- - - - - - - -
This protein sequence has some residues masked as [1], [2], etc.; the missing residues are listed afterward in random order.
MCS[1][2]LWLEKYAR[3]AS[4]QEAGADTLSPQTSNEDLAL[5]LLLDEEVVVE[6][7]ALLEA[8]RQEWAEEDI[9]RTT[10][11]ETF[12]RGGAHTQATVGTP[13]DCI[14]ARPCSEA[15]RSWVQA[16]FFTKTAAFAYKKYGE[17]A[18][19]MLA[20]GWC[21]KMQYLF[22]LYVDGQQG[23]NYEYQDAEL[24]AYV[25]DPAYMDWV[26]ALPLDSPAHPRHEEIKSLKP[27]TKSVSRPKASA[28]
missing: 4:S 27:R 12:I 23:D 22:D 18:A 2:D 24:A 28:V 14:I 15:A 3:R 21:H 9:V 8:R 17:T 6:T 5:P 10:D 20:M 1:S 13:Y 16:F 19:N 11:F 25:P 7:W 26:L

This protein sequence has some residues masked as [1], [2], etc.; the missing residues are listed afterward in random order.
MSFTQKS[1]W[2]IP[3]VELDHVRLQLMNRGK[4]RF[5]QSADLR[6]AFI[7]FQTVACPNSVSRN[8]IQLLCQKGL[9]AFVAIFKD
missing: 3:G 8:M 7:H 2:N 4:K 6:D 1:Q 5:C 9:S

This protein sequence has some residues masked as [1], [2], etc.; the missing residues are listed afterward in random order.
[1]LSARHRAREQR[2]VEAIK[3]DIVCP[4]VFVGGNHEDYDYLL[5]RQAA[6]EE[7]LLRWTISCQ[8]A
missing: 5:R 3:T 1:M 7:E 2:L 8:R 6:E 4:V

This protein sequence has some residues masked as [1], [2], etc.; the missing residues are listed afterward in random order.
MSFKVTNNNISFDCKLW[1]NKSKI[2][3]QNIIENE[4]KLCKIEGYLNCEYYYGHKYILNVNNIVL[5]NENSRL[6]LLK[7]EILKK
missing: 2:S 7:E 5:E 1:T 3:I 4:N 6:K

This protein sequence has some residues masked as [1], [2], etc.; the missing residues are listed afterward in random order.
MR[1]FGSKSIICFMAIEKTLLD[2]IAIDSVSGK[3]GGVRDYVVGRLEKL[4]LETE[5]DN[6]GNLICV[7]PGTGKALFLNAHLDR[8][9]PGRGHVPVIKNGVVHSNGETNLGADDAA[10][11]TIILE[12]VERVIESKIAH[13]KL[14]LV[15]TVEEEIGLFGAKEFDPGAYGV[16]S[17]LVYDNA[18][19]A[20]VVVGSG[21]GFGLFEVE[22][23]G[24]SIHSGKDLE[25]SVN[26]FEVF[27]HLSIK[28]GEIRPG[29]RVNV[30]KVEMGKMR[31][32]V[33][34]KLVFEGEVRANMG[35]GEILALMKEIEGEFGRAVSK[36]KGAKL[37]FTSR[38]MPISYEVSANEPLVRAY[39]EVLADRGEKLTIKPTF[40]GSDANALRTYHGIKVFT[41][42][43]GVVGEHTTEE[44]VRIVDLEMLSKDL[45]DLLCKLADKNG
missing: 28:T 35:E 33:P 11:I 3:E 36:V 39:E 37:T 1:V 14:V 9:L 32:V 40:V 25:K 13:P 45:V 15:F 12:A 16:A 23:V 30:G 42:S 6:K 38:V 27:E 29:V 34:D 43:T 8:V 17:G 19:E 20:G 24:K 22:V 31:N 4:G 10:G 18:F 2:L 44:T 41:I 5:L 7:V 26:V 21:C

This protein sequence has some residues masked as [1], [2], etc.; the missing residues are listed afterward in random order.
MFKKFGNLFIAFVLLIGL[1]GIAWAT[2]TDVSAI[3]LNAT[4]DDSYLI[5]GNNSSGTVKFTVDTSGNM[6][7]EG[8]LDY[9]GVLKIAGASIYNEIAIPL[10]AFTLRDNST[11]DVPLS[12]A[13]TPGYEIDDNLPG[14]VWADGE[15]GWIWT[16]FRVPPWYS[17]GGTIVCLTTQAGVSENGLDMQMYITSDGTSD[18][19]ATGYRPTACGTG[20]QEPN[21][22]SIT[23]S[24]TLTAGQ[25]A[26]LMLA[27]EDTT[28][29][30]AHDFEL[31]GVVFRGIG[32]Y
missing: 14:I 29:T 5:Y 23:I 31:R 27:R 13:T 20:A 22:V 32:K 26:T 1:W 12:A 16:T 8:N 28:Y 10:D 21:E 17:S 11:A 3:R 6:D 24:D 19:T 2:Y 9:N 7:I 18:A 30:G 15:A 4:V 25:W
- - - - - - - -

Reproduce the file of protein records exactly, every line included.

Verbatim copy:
This protein sequence has some residues masked as [1], [2], etc.; the missing residues are listed afterward in random order.
MCS[1][2]LWLEKYAR[3]AS[4]QEAGADTLSPQTSNEDLAL[5]LLLDEEVVVE[6][7]ALLEA[8]RQEWAEEDI[9]RTT[10][11]ETF[12]RGGAHTQATVGTP[13]DCI[14]ARPCSEA[15]RSWVQA[16]FFTKTAAFAYKKYGE[17]A[18][19]MLA[20]GWC[21]KMQYLF[22]LYVDGQQG[23]NYEYQDAEL[24]AYV[25]DPAYMDWV[26]ALPLDSPAHPRHEEIKSLKP[27]TKSVSRPKASA[28]
missing: 4:S 27:R 12:I 23:D 22:D 18:A 2:D 24:A 28:V 14:I 15:A 3:R 21:H 9:V 8:R 17:T 6:T 5:P 10:D 20:M 1:S 13:Y 16:F 19:N 11:F 25:P 7:W 26:L

This protein sequence has some residues masked as [1], [2], etc.; the missing residues are listed afterward in random order.
MSFTQKS[1]W[2]IP[3]VELDHVRLQLMNRGK[4]RF[5]QSADLR[6]AFI[7]FQTVACPNSVSRN[8]IQLLCQKGL[9]AFVAIFKD
missing: 3:G 8:M 7:H 2:N 4:K 6:D 1:Q 5:C 9:S

This protein sequence has some residues masked as [1], [2], etc.; the missing residues are listed afterward in random order.
[1]LSARHRAREQR[2]VEAIK[3]DIVCP[4]VFVGGNHEDYDYLL[5]RQAA[6]EE[7]LLRWTISCQ[8]A
missing: 5:R 3:T 1:M 7:E 2:L 8:R 6:E 4:V

This protein sequence has some residues masked as [1], [2], etc.; the missing residues are listed afterward in random order.
MSFKVTNNNISFDCKLW[1]NKSKI[2][3]QNIIENE[4]KLCKIEGYLNCEYYYGHKYILNVNNIVL[5]NENSRL[6]LLK[7]EILKK
missing: 2:S 7:E 5:E 1:T 3:I 4:N 6:K

This protein sequence has some residues masked as [1], [2], etc.; the missing residues are listed afterward in random order.
MR[1]FGSKSIICFMAIEKTLLD[2]IAIDSVSGK[3]GGVRDYVVGRLEKL[4]LETE[5]DN[6]GNLICV[7]PGTGKALFLNAHLDR[8][9]PGRGHVPVIKNGVVHSNGETNLGADDAA[10][11]TIILE[12]VERVIESKIAH[13]KL[14]LV[15]TVEEEIGLFGAKEFDPGAYGV[16]S[17]LVYDNA[18][19]A[20]VVVGSG[21]GFGLFEVE[22][23]G[24]SIHSGKDLE[25]SVN[26]FEVF[27]HLSIK[28]GEIRPG[29]RVNV[30]KVEMGKMR[31][32]V[33][34]KLVFEGEVRANMG[35]GEILALMKEIEGEFGRAVSK[36]KGAKL[37]FTSR[38]MPISYEVSANEPLVRAY[39]EVLADRGEKLTIKPTF[40]GSDANALRTYHGIKVFT[41][42][43]GVVGEHTTEE[44]VRIVDLEMLSKDL[45]DLLCKLADKNG
missing: 28:T 35:E 33:P 11:I 3:E 36:V 39:E 37:T 1:V 14:V 9:L 32:V 40:V 25:K 13:P 45:V 15:F 12:A 16:A 23:V 30:G 42:S 6:K 38:V 27:E 29:V 34:D 43:T 8:V 17:G 19:E 20:G 24:K 22:V 31:N 4:G 10:G 18:F 2:L 44:T 41:I 5:L 7:V 26:V 21:C

This protein sequence has some residues masked as [1], [2], etc.; the missing residues are listed afterward in random order.
MFKKFGNLFIAFVLLIGL[1]GIAWAT[2]TDVSAI[3]LNAT[4]DDSYLI[5]GNNSSGTVKFTVDTSGNM[6][7]EG[8]LDY[9]GVLKIAGASIYNEIAIPL[10]AFTLRDNST[11]DVPLS[12]A[13]TPGYEIDDNLPG[14]VWADGE[15]GWIWT[16]FRVPPWYS[17]GGTIVCLTTQAGVSENGLDMQMYITSDGTSD[18][19]ATGYRPTACGTG[20]QEPN[21][22]SIT[23]S[24]TLTAGQ[25]A[26]LMLA[27]EDTT[28][29][30]AHDFEL[31]GVVFRGIG[32]Y
missing: 14:I 29:T 5:Y 23:I 31:R 27:R 13:T 20:A 22:V 32:K 26:T 1:W 12:A 16:T 8:N 28:Y 10:D 21:E 17:S 11:A 3:R 6:D 24:D 19:T 2:Y 9:N 7:I 18:A 30:G 15:A 4:V 25:W